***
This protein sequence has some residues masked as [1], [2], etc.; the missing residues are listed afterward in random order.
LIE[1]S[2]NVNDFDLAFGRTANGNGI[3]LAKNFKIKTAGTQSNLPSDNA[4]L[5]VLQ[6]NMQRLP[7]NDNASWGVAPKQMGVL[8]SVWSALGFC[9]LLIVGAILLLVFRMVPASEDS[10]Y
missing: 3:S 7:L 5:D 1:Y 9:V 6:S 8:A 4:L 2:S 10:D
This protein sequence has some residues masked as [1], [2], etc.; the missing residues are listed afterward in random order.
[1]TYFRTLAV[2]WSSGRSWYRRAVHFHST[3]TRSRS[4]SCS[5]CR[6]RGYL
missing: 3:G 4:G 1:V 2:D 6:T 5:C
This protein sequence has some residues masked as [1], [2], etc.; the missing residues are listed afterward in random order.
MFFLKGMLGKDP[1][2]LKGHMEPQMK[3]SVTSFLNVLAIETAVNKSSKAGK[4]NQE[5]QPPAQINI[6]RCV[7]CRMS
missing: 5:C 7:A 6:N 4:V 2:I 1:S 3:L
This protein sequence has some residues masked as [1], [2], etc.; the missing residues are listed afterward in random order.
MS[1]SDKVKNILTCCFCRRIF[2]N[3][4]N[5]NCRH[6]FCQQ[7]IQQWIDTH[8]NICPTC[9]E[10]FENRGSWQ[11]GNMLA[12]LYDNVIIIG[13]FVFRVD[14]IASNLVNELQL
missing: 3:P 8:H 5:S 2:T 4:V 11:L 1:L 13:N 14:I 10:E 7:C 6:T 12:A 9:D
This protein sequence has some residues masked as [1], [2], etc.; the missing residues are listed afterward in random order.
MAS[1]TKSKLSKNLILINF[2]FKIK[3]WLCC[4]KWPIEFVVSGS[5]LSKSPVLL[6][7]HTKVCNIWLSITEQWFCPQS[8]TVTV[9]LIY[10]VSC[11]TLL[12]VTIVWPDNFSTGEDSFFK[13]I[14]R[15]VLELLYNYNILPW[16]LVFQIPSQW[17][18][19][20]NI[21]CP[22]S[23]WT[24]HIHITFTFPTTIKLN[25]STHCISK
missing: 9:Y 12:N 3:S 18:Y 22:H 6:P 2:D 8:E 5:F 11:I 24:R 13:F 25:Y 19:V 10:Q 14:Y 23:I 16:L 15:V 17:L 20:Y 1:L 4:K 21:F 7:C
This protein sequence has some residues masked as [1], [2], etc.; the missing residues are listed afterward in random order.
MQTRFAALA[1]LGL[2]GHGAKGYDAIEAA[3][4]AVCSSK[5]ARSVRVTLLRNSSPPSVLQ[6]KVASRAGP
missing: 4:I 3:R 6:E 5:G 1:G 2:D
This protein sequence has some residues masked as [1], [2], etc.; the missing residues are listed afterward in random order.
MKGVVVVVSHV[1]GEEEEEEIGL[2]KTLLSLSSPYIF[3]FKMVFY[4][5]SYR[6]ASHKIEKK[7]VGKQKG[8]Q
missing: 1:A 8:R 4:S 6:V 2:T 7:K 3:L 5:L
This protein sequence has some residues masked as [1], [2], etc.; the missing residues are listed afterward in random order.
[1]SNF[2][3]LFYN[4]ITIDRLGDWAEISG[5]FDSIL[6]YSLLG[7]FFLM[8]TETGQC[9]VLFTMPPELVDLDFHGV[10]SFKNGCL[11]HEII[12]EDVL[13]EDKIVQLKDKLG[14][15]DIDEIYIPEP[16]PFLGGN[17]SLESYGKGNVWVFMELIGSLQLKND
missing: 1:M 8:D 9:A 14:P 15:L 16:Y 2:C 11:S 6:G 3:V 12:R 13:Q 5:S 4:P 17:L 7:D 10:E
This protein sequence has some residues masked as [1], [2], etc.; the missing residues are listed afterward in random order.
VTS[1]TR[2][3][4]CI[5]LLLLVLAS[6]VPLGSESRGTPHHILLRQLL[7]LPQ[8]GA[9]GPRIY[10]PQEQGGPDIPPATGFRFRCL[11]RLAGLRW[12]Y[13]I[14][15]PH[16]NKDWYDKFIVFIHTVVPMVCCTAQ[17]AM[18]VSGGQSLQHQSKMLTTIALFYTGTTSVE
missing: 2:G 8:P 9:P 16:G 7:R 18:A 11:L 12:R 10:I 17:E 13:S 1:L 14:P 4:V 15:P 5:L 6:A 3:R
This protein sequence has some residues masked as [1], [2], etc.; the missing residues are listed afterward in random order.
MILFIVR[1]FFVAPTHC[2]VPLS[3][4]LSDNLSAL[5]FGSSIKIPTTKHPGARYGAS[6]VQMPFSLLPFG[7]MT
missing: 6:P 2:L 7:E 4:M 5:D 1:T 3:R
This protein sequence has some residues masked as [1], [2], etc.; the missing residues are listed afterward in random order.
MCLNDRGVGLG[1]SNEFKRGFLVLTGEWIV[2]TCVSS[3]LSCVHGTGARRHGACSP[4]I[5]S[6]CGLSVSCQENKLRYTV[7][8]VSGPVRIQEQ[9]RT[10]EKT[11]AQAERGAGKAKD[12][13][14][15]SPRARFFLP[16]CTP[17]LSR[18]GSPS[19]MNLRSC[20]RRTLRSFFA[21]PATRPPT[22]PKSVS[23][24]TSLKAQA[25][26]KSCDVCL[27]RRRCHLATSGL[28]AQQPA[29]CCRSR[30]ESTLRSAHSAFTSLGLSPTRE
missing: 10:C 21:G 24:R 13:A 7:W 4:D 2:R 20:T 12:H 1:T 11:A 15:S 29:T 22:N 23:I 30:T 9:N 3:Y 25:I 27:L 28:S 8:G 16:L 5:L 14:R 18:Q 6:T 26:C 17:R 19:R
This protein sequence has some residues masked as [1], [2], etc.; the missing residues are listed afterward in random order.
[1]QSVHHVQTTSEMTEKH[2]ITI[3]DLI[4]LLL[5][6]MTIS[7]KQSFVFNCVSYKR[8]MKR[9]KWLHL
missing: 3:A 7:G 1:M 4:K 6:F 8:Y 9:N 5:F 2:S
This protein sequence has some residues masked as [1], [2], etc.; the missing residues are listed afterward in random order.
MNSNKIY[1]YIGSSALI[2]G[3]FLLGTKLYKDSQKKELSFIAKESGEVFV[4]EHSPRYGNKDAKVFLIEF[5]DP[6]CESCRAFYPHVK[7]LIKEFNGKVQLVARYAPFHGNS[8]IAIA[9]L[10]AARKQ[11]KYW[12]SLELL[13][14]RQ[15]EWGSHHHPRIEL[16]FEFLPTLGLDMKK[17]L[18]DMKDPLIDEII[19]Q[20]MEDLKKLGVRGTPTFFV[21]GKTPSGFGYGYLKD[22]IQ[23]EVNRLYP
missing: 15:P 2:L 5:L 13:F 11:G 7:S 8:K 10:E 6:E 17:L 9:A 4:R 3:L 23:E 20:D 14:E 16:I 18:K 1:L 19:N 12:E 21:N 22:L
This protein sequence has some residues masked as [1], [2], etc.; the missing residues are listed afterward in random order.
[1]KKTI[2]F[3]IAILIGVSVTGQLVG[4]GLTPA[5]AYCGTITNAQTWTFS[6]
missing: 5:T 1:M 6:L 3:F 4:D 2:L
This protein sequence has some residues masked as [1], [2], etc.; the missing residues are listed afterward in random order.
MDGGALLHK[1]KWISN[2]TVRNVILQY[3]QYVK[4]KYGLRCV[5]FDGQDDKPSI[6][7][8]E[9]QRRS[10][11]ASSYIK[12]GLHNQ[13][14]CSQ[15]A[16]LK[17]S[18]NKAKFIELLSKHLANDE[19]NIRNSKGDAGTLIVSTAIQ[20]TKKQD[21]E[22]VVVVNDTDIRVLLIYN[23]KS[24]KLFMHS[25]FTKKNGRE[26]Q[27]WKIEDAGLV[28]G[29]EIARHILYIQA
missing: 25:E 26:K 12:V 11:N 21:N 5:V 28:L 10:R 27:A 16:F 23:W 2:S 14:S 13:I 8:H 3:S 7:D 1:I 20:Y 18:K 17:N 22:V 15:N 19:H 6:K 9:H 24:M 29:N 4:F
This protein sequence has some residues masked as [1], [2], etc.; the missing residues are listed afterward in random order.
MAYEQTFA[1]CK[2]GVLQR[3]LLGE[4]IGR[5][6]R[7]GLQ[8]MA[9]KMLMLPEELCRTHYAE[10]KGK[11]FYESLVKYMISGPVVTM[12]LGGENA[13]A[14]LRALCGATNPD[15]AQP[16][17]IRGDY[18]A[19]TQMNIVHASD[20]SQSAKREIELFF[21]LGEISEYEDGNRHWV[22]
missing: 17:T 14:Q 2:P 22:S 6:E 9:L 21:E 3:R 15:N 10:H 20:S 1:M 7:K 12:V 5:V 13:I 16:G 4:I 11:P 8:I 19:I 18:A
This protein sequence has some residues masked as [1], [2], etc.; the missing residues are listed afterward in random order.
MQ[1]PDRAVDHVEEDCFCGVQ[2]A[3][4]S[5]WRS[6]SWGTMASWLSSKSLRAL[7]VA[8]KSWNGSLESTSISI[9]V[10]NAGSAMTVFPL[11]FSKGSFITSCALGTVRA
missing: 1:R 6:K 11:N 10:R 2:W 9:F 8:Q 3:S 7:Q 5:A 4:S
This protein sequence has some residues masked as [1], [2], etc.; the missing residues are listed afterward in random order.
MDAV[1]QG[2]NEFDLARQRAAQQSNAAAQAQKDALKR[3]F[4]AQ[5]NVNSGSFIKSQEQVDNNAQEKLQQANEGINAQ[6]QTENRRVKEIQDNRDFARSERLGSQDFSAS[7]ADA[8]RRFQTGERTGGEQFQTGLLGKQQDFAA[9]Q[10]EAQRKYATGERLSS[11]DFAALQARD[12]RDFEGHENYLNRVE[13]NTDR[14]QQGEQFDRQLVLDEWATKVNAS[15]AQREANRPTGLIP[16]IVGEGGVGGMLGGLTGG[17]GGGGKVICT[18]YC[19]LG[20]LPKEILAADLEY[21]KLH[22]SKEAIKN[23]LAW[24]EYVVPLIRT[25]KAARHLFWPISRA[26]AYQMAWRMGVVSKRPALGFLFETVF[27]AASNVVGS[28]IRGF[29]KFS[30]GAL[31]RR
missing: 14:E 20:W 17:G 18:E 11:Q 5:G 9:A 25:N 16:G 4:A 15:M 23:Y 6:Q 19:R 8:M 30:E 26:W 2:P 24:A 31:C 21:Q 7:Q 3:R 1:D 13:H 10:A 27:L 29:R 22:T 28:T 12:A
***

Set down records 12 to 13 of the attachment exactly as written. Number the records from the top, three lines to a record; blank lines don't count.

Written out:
This protein sequence has some residues masked as [1], [2], etc.; the missing residues are listed afterward in random order.
[1]QSVHHVQTTSEMTEKH[2]ITI[3]DLI[4]LLL[5][6]MTIS[7]KQSFVFNCVSYKR[8]MKR[9]KWLHL
missing: 3:A 7:G 1:M 4:K 6:F 8:Y 9:N 5:F 2:S
This protein sequence has some residues masked as [1], [2], etc.; the missing residues are listed afterward in random order.
MNSNKIY[1]YIGSSALI[2]G[3]FLLGTKLYKDSQKKELSFIAKESGEVFV[4]EHSPRYGNKDAKVFLIEF[5]DP[6]CESCRAFYPHVK[7]LIKEFNGKVQLVARYAPFHGNS[8]IAIA[9]L[10]AARKQ[11]KYW[12]SLELL[13][14]RQ[15]EWGSHHHPRIEL[16]FEFLPTLGLDMKK[17]L[18]DMKDPLIDEII[19]Q[20]MEDLKKLGVRGTPTFFV[21]GKTPSGFGYGYLKD[22]IQ[23]EVNRLYP
missing: 15:P 2:L 5:L 13:F 11:G 7:S 8:K 10:E 6:E 17:L 9:A 4:R 3:L 23:E 20:D 14:E 16:I 18:K 1:L 19:N 12:E 21:N 22:L